Thursday, March 22, 2007
The latest Journal of the American Geriatrics Society has an article on factors associated with 'do not hospitalize' orders in demented nursing home patients. It involved a nation-wide (U.S.) sample of patients (~90,000) and used minimum data set data. Overall 7% of demented NH residents had DNH orders (wide range--0.7% in Oklahoma and over 25% in Rhode Island). Things that were associated with having a DNH order included increased age, being white, being in an urban NH with a wealthier patient mix, being on a special dementia unit, being in a NH with an NP or PA on staff, and having a living will and health care power of attorney. The percent of your NH's patients receiving hospice care was not associated with having a DNH order although being in an area in which fewer NH patients died after passing through an ICU did predict having a DNH. What's interesting to me about these findings is not so much what was associated with having a DNH but the wide variation in practice by geographical region, social class, and type of NH. There are probably lots of reasons behind this but it seems that at least in part local medical culture determines whether a patient (...really their family) gets the choice of not having an ambulance ride in their last week of life.
The same issue also has several articles on preventing falls in nursing home residents (issue's table of contents here).
Supportive Care in Cancer has an article on physicians' reluctance to disclose difficult diagnoses. Specifically, it's a narrative review looking at practices (including patient preference and physician behavior) surrounding disclosure of difficult news (diagnoses, prognosis, etc.) in oncology and psychiatry. For the Pallimed reader it has a detailed, narrative summary of the research into patient's preferences and physician practice surrounding disclosing bad news including some interesting stuff about temporal trends & geographic variation in physician practice. Of interest to me, although I guess it makes sense, is that overall it seems that psychiatrists are more reluctant to disclose difficult diagnoses to patients than oncologists & that psychiatric patients (or at least random people when surveyed) are less likely to endorse wanting to know detailed honest information than cancer patients. This seems particularly true of dementia, which makes sense in a way.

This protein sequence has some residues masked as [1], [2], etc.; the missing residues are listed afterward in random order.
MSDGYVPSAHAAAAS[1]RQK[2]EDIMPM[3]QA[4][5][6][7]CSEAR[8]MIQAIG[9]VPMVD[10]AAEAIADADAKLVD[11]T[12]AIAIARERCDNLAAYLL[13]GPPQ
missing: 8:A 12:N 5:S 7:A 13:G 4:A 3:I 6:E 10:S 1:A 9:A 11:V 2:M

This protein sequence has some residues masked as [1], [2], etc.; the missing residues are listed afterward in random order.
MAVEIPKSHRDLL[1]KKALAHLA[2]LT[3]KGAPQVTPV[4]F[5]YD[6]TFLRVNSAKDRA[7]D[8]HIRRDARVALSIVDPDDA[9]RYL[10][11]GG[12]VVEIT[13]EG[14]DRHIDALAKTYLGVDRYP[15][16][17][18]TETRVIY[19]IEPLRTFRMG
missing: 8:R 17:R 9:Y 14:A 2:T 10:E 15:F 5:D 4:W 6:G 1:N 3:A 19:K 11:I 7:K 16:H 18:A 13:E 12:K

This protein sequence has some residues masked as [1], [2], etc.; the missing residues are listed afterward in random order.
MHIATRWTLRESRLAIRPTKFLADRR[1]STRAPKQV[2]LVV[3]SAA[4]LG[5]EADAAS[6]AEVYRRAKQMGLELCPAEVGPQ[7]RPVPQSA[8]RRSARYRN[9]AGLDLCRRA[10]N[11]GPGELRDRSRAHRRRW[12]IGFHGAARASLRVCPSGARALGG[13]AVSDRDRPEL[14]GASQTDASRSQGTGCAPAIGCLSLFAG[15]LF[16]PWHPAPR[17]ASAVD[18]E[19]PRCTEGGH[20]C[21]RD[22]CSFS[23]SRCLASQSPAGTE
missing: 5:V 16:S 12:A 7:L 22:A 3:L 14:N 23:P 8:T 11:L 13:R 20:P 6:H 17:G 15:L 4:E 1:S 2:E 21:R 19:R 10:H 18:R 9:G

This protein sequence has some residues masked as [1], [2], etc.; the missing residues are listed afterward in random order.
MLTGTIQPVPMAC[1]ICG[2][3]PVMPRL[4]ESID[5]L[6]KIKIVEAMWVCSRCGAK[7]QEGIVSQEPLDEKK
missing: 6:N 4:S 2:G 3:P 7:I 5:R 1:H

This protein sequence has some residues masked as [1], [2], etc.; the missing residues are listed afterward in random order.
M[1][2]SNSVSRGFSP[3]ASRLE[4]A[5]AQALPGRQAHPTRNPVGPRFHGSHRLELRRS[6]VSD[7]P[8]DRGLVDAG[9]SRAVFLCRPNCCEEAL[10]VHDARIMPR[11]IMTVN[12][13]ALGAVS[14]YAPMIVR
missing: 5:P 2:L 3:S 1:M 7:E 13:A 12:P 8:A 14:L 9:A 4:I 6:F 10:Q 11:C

The article also reminds us of this factoid: one study showed that "although 100% of participants wanted doctors to be honest, 91% also wanted them to be optimistic." I still have vivid memories of being a medical student and witnessing this (wonderfully caring) geriatrician crouching at the bedside and clasping the hand of a deaf, demented, dying patient and yelling "WE'RE GOING TO MAKE YOU BETTER." Part of the art of medicine, surely, is to learning the art of honoring both aspects of patients' wishes: honesty and optimism, and not just the easy one. Given that the same group of patients said they wanted both honesty and optimism I'll assume that the patients weren't saying they wanted their docs to say "You have incurable cancer and will likely die within the year but I'm going to fix it anyway. Prepare for a miracle cure!" Instead I'd assume they meant by 'optimism' "You have incurable cancer and will likely die within the year but I will promise you careful, compassionate, and good care. Whatever happens you will not be alone, your family will get the help they need, and I will make sure you are safe and get the right care."
Anyway, enough preaching to the choir.
Annals of Internal Medicine has a piece on discussing hospice with patients. It's aimed at the general physician and provides a lot of basic, nuts & bolts information on hospice services as well as a practical walk-through of discussing hospice in the context of a goal-setting discussion. It's a good article for the teaching file as well as for interested non-palliative care trained colleagues who want "to do it right." It also addresses discussing goals and terminal care with patients who aren't ready for hospice care despite it being medically appropriate.